On Point Homevestments
When you buy a house or an apartment, there are several steps: You decide how much money you can spend; find a property you like; make an offer; negotiate an acceptance; sign a contract; line up your financing, and then close on the property.
So, in some sense closing is what you’re working towards. It’s the point where you sign the papers that make the home legally yours, and it’s usually when you get the keys. (Note that it’s often not when you move in; that usually comes hours, or even days, later.)
The exchange of “money for keys” is very similar to what happens when you rent. However, there are a couple of big differences when you’re buying instead of rent, and there’s more opportunity for things to go wrong.
Let’s take a look at some of them, so they don’t happen to you:
What’s Supposed to Happen: A representative from your lending bank shows up with the money for your mortgage loan.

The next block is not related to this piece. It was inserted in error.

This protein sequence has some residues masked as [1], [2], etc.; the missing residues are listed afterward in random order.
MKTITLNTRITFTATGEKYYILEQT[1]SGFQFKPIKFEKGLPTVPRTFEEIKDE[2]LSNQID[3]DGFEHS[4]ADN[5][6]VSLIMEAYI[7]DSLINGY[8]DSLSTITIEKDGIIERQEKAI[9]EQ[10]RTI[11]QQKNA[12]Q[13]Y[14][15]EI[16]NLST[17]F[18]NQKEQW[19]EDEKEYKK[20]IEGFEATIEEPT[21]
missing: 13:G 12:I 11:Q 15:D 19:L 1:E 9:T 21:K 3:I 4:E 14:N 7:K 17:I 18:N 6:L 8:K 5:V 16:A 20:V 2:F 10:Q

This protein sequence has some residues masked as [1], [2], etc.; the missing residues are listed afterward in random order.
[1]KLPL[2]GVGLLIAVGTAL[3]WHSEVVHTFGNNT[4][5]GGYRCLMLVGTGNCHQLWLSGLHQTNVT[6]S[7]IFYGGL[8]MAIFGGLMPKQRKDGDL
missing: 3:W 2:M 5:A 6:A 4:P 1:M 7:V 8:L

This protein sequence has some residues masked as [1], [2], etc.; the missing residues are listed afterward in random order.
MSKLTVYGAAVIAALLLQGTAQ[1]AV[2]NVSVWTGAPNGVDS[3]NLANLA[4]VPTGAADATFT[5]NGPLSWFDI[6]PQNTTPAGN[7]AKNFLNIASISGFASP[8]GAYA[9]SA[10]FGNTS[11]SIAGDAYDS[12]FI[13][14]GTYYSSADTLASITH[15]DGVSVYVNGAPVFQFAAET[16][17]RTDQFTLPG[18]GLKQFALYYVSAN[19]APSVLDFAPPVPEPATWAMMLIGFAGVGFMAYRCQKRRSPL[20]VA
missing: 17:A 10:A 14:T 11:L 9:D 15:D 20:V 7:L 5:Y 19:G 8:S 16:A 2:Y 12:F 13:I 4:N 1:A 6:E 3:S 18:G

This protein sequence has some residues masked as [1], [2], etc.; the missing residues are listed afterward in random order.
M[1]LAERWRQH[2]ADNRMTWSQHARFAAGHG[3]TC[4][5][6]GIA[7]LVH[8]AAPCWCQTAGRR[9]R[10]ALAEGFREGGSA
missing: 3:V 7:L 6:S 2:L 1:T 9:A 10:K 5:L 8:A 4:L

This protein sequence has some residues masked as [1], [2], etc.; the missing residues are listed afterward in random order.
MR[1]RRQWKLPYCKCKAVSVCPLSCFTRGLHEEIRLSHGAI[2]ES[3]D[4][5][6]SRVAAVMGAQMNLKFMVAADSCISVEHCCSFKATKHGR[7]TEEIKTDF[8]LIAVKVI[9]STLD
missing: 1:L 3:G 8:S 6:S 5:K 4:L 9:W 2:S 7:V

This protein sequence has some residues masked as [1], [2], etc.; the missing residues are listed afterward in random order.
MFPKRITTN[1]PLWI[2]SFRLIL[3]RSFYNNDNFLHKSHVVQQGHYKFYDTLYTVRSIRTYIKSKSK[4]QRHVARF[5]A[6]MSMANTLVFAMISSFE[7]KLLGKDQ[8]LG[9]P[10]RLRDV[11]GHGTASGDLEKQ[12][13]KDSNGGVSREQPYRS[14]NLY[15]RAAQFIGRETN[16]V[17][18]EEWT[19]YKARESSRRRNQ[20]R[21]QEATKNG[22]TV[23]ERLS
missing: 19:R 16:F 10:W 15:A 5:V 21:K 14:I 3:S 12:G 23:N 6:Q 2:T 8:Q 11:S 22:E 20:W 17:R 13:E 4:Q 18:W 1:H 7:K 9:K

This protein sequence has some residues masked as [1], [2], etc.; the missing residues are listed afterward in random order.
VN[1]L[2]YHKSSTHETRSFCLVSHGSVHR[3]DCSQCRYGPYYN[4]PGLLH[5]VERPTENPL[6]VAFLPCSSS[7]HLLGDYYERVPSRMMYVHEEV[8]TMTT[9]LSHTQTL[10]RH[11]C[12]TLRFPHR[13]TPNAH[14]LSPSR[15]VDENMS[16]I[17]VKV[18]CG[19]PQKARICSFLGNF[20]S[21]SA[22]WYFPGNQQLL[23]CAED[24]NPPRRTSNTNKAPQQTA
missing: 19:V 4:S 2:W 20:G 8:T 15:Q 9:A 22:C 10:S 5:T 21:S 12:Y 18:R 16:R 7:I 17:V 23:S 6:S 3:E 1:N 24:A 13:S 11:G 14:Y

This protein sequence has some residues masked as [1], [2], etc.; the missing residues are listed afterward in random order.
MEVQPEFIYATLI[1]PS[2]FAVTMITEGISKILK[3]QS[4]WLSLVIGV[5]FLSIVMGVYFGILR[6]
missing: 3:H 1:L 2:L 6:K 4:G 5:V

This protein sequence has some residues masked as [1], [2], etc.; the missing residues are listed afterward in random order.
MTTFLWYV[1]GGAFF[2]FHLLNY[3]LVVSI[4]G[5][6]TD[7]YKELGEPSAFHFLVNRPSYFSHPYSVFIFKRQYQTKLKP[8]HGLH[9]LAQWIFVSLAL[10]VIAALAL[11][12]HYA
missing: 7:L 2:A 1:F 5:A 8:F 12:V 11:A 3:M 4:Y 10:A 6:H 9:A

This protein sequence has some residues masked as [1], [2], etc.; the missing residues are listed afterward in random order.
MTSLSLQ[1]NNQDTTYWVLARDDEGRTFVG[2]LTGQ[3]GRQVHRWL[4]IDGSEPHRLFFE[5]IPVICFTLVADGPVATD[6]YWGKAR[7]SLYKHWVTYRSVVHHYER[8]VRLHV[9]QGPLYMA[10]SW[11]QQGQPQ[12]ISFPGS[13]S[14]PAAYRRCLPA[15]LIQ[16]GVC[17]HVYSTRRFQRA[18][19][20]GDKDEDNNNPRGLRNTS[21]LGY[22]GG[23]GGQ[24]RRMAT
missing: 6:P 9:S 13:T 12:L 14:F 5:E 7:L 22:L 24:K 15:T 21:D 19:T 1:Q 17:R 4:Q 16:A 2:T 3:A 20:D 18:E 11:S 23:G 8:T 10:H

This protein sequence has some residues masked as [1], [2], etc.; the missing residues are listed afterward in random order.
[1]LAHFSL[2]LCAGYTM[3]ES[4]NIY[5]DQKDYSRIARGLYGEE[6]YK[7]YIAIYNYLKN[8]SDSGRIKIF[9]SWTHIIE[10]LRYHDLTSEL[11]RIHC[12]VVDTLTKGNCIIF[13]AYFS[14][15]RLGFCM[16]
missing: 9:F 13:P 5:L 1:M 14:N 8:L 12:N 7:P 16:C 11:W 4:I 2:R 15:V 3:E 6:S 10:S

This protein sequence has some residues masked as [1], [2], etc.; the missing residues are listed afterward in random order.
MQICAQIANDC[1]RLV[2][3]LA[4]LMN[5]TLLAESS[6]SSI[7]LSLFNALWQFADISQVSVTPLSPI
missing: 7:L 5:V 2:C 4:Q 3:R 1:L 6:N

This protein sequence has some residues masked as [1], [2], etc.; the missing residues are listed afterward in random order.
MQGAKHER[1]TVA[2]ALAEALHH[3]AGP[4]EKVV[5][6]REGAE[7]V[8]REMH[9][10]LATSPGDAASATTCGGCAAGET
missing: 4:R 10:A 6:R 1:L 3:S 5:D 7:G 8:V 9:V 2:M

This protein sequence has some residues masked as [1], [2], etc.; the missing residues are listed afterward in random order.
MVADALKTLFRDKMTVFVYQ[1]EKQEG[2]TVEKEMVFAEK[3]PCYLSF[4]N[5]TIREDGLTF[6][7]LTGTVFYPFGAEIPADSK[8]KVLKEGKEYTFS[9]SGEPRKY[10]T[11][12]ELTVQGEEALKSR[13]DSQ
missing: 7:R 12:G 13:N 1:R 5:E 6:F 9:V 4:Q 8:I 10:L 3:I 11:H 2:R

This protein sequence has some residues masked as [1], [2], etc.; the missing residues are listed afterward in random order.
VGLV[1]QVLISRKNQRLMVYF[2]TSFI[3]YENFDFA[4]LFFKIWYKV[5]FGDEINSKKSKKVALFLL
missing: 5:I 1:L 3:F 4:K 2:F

What Could Go Wrong: In your “commitment letter,” the lending bank outlines certain conditions in order for your closing to happen (for example, you can’t close until you buy homeowner’s insurance.) You could forget to fulfill or violate one of the conditions (for example, by changing jobs between the time your commitment is issued and the time you close.)
How to Prevent It: When your commitment letter comes, read it carefully to make sure that you are doing everything you’re supposed to do. Often there’s a list involved, so if the letter says, “your commitment is conditional on your doing A, B, and C,” go ahead and do A, B, and C. Also read the letter to see if there is a list of what violates your commitment. A common commitment breaker is a changing financial status, so don’t change jobs or make a major purchase between commitment and closing. As Michigan mortgage banker David Hall puts it, “Wait and sit on the milk crates for the first few weeks in the new home.”